Ok, I'm just going to leave it there, because I can probably write an entire post on Google Search Console!
The reason I like Ahrefs is because it not only shows me how many backlinks I have, it breaks down which ones I'm losing, so then I can hit up those sites and try to get them to link back to me again. But it also shows how many links my competitors have.
Related Content: Analysis of 1 Million Backlinks: Lyft
So I can look up my competitors' site in Ahrefs and cross reference it with my own website. It'll show what links the competitor has that I don't have. Then it will hit up every one of those websites and it will be like, “Hey Bob, I noticed you linked to Eric's website SingleGrain.com. And you linked to XYZ article. I also have a similar article on my website, but my article breaks down ABC which Eric doesn't get into. If you find it valuable, feel free to share it with your readers.” And I'll send them a link to my post at the end of that e-mail.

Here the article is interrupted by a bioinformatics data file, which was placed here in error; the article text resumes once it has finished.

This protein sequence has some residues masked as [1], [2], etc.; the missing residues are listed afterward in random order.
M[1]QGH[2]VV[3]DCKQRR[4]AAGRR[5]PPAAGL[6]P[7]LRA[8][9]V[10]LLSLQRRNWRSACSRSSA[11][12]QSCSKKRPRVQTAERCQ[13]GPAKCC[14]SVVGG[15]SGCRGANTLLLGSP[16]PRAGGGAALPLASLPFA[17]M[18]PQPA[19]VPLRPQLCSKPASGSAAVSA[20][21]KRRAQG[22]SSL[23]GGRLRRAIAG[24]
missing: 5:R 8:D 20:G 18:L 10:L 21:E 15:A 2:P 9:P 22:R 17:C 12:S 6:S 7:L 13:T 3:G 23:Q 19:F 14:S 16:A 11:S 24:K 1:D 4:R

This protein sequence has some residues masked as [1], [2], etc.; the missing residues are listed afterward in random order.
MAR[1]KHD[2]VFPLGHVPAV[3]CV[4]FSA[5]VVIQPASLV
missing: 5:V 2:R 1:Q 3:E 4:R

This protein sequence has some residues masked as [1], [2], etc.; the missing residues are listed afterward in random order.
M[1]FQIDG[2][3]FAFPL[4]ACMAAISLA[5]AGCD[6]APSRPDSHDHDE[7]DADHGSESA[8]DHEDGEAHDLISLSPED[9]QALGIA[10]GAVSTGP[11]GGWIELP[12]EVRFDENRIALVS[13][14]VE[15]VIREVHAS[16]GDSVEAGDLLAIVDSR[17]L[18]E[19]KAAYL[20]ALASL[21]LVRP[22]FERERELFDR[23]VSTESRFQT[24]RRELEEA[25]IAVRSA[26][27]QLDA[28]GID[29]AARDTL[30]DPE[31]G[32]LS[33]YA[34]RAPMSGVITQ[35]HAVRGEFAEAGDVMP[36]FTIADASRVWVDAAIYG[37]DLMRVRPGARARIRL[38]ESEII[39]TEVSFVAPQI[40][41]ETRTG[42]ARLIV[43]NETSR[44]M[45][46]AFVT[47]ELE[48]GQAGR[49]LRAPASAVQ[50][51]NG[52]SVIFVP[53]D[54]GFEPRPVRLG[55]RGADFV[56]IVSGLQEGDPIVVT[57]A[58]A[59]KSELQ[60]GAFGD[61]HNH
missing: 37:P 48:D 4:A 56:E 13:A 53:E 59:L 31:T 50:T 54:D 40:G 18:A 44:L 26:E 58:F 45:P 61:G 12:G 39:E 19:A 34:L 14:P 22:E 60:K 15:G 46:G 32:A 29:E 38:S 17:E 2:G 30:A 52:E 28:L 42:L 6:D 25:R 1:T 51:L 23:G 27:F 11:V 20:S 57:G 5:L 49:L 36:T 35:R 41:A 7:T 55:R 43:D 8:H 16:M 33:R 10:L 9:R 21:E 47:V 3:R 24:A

It's that simple. By doing those kinds of e-mails, you get way more links and in the long run you will get more search traffic. As you shoot out a lot of these e-mails, if you get 5-15% of the people that you're sending e-mails to in order to link back to you, that's really good.
In addition to that, when I type in, let's say, “Single Grain” (assuming that's a competitor), Ahrefs will show me every single keyword that the site is ranking for, the position, and how much traffic is driving to it. I will then know which keywords to go after.
Funny enough, I was looking at one of Neil's online marketing guides, and I was telling him all the keywords that he writes for. He said, “Dude, how'd you know?” And I just said, “Oh I looked it up in Ahrefs.”